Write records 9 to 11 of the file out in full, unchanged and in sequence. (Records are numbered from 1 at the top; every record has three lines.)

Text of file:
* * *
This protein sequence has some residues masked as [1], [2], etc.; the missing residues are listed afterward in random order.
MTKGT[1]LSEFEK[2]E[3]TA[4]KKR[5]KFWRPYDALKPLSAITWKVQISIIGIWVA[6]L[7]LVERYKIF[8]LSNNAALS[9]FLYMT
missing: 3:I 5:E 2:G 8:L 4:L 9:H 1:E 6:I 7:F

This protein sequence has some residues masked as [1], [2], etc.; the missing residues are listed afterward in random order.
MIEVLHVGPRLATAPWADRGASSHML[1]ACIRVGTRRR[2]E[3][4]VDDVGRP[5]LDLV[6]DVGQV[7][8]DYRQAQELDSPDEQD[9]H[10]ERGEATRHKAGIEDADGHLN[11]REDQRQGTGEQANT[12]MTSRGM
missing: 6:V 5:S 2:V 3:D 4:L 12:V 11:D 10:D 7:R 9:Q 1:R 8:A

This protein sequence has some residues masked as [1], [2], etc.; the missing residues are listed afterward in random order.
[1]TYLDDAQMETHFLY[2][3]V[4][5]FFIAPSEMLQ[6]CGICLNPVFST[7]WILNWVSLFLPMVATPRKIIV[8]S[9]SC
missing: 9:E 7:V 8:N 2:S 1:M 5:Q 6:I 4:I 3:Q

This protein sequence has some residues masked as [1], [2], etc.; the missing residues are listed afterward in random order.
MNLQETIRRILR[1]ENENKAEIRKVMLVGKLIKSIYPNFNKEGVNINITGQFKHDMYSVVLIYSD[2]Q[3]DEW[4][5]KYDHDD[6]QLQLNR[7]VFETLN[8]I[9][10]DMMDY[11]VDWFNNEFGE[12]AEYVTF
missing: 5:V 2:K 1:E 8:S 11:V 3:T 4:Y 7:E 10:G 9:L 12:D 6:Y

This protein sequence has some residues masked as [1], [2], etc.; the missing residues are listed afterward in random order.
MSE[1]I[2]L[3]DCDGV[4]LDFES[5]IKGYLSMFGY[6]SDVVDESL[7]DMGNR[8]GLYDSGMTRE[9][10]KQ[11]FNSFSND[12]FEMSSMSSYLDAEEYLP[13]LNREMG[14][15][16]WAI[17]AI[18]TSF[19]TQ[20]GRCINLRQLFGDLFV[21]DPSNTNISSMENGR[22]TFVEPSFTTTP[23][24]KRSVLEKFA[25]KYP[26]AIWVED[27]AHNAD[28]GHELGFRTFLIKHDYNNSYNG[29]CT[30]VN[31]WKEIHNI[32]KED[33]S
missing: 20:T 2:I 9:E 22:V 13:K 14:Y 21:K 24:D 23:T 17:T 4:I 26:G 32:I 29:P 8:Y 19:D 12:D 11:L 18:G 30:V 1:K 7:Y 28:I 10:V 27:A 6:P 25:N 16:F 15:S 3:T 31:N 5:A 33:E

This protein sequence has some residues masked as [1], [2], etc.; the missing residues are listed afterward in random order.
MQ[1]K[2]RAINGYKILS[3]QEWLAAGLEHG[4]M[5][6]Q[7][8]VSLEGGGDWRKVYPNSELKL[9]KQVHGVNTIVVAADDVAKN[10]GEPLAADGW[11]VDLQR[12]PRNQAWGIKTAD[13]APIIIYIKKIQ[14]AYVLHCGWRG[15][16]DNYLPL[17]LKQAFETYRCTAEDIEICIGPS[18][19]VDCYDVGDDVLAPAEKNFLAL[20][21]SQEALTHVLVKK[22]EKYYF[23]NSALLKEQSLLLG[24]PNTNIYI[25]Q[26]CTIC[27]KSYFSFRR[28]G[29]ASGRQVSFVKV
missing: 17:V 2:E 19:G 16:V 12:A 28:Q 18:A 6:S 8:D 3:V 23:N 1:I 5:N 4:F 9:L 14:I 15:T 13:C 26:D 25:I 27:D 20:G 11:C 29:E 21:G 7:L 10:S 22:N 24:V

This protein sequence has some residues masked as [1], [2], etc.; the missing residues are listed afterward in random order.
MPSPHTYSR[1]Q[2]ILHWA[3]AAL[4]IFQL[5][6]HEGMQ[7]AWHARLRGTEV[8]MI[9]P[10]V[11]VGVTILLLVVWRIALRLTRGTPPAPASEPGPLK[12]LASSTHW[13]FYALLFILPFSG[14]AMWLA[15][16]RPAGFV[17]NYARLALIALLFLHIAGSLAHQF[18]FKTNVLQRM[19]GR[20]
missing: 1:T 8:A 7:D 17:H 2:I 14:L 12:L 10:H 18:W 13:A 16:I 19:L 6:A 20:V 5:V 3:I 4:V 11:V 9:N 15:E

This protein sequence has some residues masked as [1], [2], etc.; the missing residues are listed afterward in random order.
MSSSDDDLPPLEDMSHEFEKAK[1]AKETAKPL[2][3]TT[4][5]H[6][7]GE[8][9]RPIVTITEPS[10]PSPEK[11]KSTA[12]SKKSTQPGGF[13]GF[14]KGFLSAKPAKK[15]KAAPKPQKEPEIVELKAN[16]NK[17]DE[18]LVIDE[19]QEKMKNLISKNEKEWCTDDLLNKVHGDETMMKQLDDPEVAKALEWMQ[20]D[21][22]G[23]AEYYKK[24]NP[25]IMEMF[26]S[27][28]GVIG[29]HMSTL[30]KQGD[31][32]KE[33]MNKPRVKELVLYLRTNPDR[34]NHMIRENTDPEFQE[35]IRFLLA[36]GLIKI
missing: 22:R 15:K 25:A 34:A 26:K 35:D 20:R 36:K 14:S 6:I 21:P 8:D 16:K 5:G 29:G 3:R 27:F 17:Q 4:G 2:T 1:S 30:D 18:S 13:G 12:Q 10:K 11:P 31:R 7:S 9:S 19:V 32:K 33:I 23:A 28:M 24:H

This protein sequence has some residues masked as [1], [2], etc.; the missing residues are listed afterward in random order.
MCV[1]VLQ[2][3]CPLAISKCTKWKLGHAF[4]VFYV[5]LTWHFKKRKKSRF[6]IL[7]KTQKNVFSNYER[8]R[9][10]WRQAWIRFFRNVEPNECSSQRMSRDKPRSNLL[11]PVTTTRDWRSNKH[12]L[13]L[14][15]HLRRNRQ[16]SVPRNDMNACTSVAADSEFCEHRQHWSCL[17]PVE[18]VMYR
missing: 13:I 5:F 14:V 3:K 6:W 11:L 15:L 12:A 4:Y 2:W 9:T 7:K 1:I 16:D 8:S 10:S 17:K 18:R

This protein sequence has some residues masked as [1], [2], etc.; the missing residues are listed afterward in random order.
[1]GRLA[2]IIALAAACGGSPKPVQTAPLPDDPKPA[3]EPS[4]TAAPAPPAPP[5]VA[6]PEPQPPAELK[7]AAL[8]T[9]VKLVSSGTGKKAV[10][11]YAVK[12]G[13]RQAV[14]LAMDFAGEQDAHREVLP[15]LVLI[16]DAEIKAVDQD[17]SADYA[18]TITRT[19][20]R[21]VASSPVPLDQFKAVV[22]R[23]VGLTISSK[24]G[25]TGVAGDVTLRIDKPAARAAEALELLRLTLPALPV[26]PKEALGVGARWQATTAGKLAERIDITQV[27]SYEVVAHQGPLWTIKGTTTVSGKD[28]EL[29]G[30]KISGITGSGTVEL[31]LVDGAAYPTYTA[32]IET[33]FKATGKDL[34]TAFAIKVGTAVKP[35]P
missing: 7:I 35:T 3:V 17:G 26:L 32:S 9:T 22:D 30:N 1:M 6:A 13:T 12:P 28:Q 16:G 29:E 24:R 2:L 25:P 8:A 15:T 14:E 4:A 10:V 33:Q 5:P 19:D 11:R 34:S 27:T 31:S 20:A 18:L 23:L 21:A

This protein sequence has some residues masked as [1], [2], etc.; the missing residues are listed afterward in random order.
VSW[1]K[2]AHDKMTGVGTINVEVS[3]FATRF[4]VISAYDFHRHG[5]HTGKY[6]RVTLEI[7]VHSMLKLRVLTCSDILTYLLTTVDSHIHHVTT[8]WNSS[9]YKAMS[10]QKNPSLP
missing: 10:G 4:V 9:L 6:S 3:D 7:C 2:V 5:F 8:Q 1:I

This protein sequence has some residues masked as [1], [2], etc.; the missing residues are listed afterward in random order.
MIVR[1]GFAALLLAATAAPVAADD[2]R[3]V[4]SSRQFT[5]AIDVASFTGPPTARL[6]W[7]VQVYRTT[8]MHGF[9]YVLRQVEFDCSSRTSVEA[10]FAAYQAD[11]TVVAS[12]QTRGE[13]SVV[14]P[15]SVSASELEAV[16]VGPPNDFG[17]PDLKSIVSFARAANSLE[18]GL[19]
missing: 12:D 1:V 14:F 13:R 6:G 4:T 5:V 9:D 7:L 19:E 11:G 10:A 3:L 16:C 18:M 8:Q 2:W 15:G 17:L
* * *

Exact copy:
This protein sequence has some residues masked as [1], [2], etc.; the missing residues are listed afterward in random order.
MCV[1]VLQ[2][3]CPLAISKCTKWKLGHAF[4]VFYV[5]LTWHFKKRKKSRF[6]IL[7]KTQKNVFSNYER[8]R[9][10]WRQAWIRFFRNVEPNECSSQRMSRDKPRSNLL[11]PVTTTRDWRSNKH[12]L[13]L[14][15]HLRRNRQ[16]SVPRNDMNACTSVAADSEFCEHRQHWSCL[17]PVE[18]VMYR
missing: 13:I 5:F 14:V 3:K 6:W 11:L 15:L 12:A 4:Y 2:W 9:T 7:K 1:I 16:D 8:S 10:S 17:K 18:R

This protein sequence has some residues masked as [1], [2], etc.; the missing residues are listed afterward in random order.
[1]GRLA[2]IIALAAACGGSPKPVQTAPLPDDPKPA[3]EPS[4]TAAPAPPAPP[5]VA[6]PEPQPPAELK[7]AAL[8]T[9]VKLVSSGTGKKAV[10][11]YAVK[12]G[13]RQAV[14]LAMDFAGEQDAHREVLP[15]LVLI[16]DAEIKAVDQD[17]SADYA[18]TITRT[19][20]R[21]VASSPVPLDQFKAVV[22]R[23]VGLTISSK[24]G[25]TGVAGDVTLRIDKPAARAAEALELLRLTLPALPV[26]PKEALGVGARWQATTAGKLAERIDITQV[27]SYEVVAHQGPLWTIKGTTTVSGKD[28]EL[29]G[30]KISGITGSGTVEL[31]LVDGAAYPTYTA[32]IET[33]FKATGKDL[34]TAFAIKVGTAVKP[35]P
missing: 7:I 35:T 3:V 17:G 26:L 32:S 9:T 22:D 30:N 1:M 6:A 13:T 12:P 28:Q 16:G 29:E 24:R 2:L 25:P 8:A 15:T 14:E 4:A 10:V 33:Q 5:P 19:D 11:R 34:S 27:T 31:S 20:A 18:L 23:L 21:A

This protein sequence has some residues masked as [1], [2], etc.; the missing residues are listed afterward in random order.
VSW[1]K[2]AHDKMTGVGTINVEVS[3]FATRF[4]VISAYDFHRHG[5]HTGKY[6]RVTLEI[7]VHSMLKLRVLTCSDILTYLLTTVDSHIHHVTT[8]WNSS[9]YKAMS[10]QKNPSLP
missing: 10:G 4:V 9:L 6:S 3:D 7:C 2:V 5:F 8:Q 1:I